With Star Trek fever at an all-time high, due to Abrams’ rebooted film franchise and this most recent film, these live concerts will feature Giacchino’s score brought to life on stage by the 21st Century Symphony Orchestra and Chorus, while the films are shown in high definition on the big screen, in the majestic surroundings of the Royal Albert Hall. Under license by CBS Consumer Products, the concert explores the collaborative relationship between music and storytelling that is a must for movie lovers.

“Star Trek Into Darkness” debuted at No.1 at both the U.S. and UK box office, and has already earned $440 million worldwide.

“To hear Michael Giacchino's music, the secret weapon of the Star Trek series, performed live in Royal Albert Hall, will be, I promise, a thrill,” says J.J. Abrams. “The full orchestra scoring sessions for the films have been among my favourite life experiences. To give the public a chance to hear this incredible music performed live is a wonderful thing.  I cannot wait to go and celebrate Michael's truly remarkable achievements!”

Michael Giacchino adds, “In 2003, before I wrote my first film score, I saw John Williams conduct ET live to picture at the Shrine Auditorium in Los Angeles. I will never forget that event. A little over ten years later, I will have the honour of experiencing my music for both Star Trek films performed by the incredible 21st Century Symphony Orchestra and Chorus under the baton of the talented conductor, Ludwig Wicki. That in itself is exciting, but the fact that we will be in the Royal Albert Hall in London is truly amazing. After working with J.J. for 13 years, it will be so rewarding to have his wonderful films brought to life in a whole new way. I look forward to sharing these concerts with J.J. and the Star Trek fans, new and old.”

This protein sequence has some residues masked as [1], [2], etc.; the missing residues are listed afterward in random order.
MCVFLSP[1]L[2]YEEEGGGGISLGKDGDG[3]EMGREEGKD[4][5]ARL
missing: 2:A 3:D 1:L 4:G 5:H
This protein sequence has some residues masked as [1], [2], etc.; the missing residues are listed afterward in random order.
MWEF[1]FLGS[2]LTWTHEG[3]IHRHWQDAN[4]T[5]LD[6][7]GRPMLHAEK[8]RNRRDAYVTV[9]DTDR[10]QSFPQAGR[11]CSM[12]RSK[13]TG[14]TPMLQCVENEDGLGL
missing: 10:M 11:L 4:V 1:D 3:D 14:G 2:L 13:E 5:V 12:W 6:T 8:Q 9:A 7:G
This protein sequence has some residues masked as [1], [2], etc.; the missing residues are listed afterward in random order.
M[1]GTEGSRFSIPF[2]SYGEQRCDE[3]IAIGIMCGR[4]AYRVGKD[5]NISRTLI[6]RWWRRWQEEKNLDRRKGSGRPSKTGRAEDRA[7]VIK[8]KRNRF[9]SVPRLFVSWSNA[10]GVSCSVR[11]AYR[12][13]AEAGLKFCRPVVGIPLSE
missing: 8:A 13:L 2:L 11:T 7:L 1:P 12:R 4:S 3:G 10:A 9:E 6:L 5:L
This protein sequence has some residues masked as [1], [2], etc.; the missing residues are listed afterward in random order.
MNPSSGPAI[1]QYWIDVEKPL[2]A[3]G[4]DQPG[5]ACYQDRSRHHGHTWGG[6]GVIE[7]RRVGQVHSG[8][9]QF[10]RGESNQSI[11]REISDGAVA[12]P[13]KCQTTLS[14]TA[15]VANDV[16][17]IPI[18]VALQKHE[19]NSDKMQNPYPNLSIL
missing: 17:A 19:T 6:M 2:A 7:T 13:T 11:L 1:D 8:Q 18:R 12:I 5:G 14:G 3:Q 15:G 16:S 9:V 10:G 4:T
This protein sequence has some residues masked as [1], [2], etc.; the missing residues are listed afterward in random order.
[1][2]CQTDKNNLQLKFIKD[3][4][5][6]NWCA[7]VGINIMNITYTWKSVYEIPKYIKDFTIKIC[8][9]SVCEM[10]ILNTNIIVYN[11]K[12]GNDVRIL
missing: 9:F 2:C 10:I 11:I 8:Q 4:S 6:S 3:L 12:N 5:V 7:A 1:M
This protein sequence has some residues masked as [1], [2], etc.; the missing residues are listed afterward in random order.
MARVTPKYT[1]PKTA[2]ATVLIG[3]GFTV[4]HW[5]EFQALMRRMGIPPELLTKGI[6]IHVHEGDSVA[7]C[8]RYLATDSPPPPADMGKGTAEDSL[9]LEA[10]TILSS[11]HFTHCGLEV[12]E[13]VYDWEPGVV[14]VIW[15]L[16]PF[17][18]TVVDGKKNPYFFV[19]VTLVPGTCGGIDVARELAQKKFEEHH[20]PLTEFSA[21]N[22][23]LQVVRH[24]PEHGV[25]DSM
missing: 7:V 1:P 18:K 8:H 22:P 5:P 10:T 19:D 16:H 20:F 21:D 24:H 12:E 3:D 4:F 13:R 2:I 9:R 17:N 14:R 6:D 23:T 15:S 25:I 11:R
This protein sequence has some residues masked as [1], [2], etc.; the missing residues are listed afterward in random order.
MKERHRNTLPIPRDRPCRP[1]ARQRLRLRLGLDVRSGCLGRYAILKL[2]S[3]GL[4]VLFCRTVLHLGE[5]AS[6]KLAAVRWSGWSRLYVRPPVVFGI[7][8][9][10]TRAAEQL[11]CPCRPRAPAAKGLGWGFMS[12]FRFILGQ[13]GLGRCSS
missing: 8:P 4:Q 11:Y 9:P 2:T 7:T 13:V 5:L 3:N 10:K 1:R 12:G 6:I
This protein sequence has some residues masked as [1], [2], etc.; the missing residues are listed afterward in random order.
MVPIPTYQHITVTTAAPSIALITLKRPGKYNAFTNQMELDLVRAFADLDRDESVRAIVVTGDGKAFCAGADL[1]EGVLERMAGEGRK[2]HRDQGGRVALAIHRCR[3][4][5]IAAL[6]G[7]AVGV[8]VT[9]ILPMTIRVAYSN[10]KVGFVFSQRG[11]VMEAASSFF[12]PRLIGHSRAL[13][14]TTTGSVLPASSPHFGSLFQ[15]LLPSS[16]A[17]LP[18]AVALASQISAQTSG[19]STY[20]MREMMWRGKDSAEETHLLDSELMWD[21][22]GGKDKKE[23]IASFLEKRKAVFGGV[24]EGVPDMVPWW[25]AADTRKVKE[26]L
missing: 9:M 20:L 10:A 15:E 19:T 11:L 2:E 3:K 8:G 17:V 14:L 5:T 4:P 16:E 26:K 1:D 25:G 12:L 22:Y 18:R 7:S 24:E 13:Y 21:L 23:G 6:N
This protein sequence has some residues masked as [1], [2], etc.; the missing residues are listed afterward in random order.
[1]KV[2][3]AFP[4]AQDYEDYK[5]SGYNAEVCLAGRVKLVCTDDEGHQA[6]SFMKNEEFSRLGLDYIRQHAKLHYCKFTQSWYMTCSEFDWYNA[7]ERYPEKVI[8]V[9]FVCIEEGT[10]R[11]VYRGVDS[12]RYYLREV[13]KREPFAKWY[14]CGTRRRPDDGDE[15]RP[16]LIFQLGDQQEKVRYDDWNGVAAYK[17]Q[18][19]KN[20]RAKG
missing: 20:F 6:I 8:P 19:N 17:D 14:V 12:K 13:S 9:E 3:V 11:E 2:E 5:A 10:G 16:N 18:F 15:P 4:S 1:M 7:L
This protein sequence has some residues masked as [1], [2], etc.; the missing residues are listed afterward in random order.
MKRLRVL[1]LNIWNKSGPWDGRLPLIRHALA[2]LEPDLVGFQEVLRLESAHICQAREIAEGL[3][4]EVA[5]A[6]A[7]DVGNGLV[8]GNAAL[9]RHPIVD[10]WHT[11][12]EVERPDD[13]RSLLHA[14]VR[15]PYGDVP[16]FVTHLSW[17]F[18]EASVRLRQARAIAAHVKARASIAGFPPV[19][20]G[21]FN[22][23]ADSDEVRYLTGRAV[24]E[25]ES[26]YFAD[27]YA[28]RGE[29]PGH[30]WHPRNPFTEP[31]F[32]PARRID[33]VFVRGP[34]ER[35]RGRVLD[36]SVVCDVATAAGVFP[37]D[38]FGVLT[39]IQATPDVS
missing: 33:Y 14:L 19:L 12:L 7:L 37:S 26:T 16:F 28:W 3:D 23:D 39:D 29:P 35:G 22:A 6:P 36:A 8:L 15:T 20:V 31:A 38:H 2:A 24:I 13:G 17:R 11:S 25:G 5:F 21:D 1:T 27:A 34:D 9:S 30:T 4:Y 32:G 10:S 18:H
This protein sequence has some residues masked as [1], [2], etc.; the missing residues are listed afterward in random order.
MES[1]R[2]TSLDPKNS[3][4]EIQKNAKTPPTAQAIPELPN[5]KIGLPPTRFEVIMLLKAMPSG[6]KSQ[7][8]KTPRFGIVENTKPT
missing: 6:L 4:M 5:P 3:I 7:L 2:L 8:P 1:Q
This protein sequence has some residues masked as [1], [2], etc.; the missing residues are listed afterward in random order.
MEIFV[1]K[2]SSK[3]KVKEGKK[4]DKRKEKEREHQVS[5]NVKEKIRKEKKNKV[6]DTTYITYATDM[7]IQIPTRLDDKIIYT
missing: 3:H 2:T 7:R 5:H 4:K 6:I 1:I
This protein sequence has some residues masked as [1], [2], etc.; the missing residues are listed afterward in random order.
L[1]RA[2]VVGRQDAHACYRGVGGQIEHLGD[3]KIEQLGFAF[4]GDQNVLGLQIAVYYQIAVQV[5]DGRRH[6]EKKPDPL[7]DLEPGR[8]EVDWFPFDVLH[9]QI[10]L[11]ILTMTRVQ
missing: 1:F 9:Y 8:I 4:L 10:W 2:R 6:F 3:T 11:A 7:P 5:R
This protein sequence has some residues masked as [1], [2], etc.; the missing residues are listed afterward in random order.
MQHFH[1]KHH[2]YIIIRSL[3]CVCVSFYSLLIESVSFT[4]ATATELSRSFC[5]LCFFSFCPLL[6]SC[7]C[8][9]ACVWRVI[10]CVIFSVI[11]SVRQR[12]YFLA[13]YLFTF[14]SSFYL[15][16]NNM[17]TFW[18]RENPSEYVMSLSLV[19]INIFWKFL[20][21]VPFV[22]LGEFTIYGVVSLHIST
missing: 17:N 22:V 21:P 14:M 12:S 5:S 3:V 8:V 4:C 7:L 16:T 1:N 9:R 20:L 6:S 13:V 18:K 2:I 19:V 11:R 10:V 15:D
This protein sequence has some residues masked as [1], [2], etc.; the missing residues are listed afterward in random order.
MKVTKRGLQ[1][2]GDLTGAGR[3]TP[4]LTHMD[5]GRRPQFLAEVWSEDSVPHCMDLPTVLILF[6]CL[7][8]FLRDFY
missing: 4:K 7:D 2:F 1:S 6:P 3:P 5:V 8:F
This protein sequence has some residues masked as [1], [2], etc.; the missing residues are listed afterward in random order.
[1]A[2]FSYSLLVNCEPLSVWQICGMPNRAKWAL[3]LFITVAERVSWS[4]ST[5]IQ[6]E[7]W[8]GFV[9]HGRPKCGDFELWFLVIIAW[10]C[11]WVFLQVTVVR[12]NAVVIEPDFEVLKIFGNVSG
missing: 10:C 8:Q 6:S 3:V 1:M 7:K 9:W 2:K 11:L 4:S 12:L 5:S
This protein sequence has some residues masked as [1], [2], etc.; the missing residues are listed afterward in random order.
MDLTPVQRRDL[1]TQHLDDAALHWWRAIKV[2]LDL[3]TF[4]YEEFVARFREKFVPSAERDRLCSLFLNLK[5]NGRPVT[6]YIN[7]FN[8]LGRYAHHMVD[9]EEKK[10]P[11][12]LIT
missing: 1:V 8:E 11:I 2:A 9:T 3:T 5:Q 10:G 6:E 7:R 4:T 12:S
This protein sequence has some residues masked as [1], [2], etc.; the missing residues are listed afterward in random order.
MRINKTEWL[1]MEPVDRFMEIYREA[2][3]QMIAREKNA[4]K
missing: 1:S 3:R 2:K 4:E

Jasper Hope, Chief Operating Officer at the Royal Albert Hall, said“To go from the cinema version to the live orchestra screening inside a year clearly shows the phenomenal power of the Star Trek franchise, and the Royal Albert Hall is honoured to be presenting the UK premieres of not only the 2009 Star Trek film but now also its recent blockbuster sequel.”

These events are part of the Royal Albert Hall’s series in celebrating classic films with live orchestra. 100,000 people have now enjoyed sold out performances at the Hall of The Lord of the Rings TrilogyThe Matrix, the 50th Anniversary of West Side Story, Disney’s Fantasia, Singin’ in the Rain and the upcoming world premiere of Danny Elfman’s Music from the Films of Tim Burton on October 7th and UK premiere of Pixar in Concert on February 22nd 2014. The Hall looks to provide memorable visitor experiences for all and, as a charity, these own-promoted events form a part of its extensive public benefit remit. 

Tickets £15 - £55 (booking fees apply)
Box Office 020 7589 8212 

Tickets go on sale for Star Trek Into Darkness on Friday July 5th 2013 at 9am from the Royal Albert Hall Box Office. Tickets for Star Trek on Thursday 29 May 2014 are already on sale